These days, when someone announces that they’re going to law school, there’s a cacophony of groans from law school graduates pleading, nay, begging that the prospective law student do something else with their lives. “There aren’t any jobs!” they shout. “You’ll be drowning in debt!” they scream. Some people listen and don’t enroll, but others forge ahead to become future members of the exponentially growing army of law school naysayers.
But what if we told you that there’s some evidence that the jobs are coming back? What if we told you that there are some law schools that have seen more than 20 percent improvement in their employment rates?
If you think we’re crazy, keep reading, because we’ve got some hard data for you…
The National Jurist recently came out with a new study that purportedly shows which law schools have made the largest improvements in their post-graduation employment rates from 2011 to 2013. Of course, these percentages were compiled using the “National Jurist scale,” which can be best described as nonsensical, seeing as most care only about whether a legal education from a particular school will enable its graduates to become lawyers in full-time, long-term positions requiring bar passage.
Anyway, here’s how National Jurist decided to calculate their numbers:
The National Jurist calculates its employment rate using a formula that tracks full-time bar passage required employment at 100 percent, full-time-JD preferred employment at 70 percent, and ten other categories at percents from 60 percent to as low as 10 percent for non-professional, full-time positions.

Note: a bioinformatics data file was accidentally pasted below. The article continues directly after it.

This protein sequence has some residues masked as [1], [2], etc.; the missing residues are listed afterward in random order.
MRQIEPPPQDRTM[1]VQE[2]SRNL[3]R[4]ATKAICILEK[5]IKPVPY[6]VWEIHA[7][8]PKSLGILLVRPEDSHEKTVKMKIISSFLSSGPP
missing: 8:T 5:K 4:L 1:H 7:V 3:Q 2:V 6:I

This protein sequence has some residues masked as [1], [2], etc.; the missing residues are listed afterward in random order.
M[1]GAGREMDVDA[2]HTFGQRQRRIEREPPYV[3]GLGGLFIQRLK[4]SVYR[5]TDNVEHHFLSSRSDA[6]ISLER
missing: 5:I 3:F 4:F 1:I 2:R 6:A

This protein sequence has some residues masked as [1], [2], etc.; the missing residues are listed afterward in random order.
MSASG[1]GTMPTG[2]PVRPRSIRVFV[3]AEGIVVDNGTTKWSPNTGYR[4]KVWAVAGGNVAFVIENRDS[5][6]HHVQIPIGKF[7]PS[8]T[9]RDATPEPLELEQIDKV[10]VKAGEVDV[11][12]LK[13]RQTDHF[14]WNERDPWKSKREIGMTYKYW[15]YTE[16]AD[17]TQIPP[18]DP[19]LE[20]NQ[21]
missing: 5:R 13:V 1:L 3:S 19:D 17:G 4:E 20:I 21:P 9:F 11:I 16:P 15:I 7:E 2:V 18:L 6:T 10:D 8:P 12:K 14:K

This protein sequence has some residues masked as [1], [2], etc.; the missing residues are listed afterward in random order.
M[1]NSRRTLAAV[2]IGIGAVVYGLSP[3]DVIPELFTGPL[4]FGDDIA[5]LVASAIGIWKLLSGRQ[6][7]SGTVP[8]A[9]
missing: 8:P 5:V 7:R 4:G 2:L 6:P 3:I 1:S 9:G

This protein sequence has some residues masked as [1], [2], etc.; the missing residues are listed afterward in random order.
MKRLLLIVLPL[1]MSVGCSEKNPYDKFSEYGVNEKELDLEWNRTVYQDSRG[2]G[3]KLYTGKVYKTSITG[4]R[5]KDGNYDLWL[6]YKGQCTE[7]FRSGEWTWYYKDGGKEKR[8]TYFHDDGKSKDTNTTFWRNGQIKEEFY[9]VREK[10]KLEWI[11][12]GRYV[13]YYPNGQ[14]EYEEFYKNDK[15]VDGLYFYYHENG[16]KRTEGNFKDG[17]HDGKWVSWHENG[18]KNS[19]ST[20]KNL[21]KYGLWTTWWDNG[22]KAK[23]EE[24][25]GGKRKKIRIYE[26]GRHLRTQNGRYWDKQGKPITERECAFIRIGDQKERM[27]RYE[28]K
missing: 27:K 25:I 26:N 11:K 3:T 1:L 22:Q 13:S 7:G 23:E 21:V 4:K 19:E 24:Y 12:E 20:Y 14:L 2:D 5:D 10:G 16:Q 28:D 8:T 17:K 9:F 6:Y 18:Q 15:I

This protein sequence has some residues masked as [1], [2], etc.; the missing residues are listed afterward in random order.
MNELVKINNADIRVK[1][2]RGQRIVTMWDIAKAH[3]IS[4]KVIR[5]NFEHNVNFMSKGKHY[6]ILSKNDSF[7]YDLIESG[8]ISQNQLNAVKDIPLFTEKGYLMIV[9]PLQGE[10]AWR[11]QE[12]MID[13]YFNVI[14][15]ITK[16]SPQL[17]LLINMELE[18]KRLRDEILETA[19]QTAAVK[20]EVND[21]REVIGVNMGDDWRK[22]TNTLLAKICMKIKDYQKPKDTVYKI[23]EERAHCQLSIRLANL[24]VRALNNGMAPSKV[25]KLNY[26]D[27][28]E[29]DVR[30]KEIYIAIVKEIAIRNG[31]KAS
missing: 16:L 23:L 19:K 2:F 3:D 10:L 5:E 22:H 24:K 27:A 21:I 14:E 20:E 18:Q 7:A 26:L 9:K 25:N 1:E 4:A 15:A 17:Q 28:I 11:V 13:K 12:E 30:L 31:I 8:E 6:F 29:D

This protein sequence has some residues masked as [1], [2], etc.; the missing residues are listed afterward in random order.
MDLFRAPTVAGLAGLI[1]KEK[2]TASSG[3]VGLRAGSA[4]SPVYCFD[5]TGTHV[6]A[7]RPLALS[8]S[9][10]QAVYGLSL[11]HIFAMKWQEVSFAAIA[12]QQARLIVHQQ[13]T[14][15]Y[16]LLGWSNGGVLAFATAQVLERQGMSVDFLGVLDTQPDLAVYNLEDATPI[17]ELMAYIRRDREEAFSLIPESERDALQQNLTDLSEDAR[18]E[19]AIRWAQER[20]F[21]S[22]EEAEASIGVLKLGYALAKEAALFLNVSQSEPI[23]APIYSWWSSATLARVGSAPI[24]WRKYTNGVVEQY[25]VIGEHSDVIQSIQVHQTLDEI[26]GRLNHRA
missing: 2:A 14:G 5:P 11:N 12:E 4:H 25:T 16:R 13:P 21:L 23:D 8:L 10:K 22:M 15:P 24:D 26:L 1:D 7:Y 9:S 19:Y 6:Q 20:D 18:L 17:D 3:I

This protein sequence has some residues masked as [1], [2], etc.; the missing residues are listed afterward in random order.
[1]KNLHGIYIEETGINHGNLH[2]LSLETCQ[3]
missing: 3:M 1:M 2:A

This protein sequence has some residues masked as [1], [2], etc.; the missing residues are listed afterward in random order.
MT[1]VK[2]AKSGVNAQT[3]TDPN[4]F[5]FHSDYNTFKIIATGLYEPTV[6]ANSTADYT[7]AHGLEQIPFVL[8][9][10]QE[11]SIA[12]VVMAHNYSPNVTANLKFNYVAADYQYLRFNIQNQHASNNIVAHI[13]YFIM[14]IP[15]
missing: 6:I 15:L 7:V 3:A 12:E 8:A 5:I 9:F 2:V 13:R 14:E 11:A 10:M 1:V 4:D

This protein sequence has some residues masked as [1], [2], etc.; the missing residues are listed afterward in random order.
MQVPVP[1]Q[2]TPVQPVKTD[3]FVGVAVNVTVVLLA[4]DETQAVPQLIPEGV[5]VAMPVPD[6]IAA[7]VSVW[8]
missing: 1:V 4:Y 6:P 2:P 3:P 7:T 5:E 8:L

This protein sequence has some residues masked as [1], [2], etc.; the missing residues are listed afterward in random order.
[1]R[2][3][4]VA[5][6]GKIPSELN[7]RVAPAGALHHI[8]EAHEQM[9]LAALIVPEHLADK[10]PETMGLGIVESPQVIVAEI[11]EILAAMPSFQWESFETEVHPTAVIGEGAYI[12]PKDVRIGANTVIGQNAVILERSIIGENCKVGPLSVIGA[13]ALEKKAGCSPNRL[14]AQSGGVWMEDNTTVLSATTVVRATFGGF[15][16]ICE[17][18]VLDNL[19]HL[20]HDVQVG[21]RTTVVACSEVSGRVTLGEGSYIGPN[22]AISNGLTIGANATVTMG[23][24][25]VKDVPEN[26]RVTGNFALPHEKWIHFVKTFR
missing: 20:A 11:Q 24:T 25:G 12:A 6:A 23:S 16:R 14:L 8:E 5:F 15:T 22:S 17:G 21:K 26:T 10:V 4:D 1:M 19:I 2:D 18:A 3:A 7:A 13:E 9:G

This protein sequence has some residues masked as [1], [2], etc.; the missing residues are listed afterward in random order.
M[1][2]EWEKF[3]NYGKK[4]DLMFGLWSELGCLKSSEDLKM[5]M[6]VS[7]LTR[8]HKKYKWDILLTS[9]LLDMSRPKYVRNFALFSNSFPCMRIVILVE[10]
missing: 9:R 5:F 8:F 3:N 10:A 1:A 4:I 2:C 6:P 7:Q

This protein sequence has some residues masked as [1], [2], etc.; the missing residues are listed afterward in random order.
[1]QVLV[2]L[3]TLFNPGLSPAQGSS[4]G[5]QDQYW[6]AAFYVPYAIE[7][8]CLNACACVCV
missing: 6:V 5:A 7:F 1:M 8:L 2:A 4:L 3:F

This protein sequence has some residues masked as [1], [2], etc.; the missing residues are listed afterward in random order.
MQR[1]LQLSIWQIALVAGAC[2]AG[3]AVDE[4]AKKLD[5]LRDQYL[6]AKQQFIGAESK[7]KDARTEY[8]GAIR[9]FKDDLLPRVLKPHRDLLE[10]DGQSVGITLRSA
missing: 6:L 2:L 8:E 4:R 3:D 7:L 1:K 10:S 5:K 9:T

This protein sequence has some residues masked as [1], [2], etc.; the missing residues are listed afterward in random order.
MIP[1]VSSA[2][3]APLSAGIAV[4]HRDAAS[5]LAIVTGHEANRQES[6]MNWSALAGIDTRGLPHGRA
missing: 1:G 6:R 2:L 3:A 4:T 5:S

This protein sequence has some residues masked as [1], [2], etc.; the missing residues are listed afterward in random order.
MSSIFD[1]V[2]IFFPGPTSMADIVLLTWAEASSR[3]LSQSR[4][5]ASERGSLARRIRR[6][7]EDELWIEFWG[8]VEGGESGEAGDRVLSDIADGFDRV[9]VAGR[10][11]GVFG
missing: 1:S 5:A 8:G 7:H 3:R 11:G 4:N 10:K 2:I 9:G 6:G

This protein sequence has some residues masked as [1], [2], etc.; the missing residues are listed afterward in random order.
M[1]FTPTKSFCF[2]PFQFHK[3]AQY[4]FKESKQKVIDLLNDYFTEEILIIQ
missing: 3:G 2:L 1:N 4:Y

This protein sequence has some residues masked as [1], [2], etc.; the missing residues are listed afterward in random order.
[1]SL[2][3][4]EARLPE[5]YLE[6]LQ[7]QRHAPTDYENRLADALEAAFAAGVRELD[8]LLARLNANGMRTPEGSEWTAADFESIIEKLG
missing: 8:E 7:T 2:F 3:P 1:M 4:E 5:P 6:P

So National Jurist gives credit for both barred attorneys and bar tenders. Here are the 19 law schools they claim showed a vast improvement in employment statistics in 2013 when compared to 2011:
Make of that what you will. We recreated the chart using only the data for full-time, long-term positions where bar-passage was required. The results differed greatly from National Jurist’s — shockingly so:
We imagine that Maine and D.C. will happily stand by their National Jurist assessment, but many of these schools should be very, very angry — their actual improvement was leaps and bounds better than what was reflected by the magazine’s absurd scale. As you can see, Willamette is no longer in first place, and Brooklyn Law, a school that was praised by National Jurist for coming in third place, is now third to last out of this group of schools when it comes to graduates working in long-term, full-time jobs as lawyers.
Don’t even get us started on the schools that included students employed in school-funded positions in their long-term, full-time statistics. For example, if we subtract those recent graduates from Georgetown’s numbers, the school is left with a 14.6 percent improvement in employment from 2011 to 2013. William and Mary, in second place on the ATL chart, would be left with just a 1.8 percent improvement in employment.
If you’re thinking about applying to law school, you need to crunch the job numbers for yourself. You never know who is giving you just part of the truth. We’re here to help you discover the whole truth, and we sincerely hope that you investigate these things on your own before it’s too late. Best of luck!
Largest employment gains by school [National Jurist]